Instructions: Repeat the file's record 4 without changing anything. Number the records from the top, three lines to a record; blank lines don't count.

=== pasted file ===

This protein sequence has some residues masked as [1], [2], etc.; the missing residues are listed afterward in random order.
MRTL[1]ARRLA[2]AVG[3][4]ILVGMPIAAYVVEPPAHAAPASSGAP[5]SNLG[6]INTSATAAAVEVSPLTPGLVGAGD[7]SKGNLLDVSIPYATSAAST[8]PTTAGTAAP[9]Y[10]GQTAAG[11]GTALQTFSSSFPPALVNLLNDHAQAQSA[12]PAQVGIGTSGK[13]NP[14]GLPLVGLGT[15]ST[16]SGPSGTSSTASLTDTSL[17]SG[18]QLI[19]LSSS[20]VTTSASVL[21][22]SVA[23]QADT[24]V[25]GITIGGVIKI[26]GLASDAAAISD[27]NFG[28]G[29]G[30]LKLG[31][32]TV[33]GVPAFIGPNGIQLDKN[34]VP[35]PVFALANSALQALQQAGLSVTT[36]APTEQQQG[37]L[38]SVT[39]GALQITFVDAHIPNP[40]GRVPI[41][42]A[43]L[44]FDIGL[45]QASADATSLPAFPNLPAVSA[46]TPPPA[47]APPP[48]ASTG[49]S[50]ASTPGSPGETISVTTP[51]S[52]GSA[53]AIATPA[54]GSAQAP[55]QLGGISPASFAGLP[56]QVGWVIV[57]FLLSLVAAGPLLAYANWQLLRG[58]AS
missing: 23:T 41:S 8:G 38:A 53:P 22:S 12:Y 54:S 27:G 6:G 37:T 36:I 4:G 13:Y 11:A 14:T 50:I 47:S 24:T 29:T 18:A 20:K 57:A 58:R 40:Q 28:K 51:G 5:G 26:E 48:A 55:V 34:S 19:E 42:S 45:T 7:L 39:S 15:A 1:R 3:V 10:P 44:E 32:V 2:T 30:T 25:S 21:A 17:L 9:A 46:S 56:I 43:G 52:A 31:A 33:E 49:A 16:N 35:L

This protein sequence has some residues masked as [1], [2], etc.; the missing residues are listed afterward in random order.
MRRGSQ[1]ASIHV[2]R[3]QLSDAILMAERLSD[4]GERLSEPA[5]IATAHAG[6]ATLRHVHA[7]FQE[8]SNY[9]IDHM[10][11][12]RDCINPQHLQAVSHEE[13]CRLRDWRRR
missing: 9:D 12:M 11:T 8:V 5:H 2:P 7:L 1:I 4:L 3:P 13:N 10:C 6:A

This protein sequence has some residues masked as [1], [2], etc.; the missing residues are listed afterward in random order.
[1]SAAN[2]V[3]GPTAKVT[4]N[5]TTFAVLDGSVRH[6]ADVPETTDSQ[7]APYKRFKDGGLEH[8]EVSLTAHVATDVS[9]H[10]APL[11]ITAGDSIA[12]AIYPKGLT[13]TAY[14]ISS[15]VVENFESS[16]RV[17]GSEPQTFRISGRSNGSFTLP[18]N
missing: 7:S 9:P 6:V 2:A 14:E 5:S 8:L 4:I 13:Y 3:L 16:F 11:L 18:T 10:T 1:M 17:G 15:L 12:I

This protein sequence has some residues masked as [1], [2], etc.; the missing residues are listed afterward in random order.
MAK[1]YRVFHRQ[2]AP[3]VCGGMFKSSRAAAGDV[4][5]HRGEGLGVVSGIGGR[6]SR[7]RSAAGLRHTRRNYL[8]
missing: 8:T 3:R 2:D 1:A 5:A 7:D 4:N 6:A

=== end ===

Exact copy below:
This protein sequence has some residues masked as [1], [2], etc.; the missing residues are listed afterward in random order.
MAK[1]YRVFHRQ[2]AP[3]VCGGMFKSSRAAAGDV[4][5]HRGEGLGVVSGIGGR[6]SR[7]RSAAGLRHTRRNYL[8]
missing: 8:T 3:R 2:D 1:A 5:A 7:D 4:N 6:A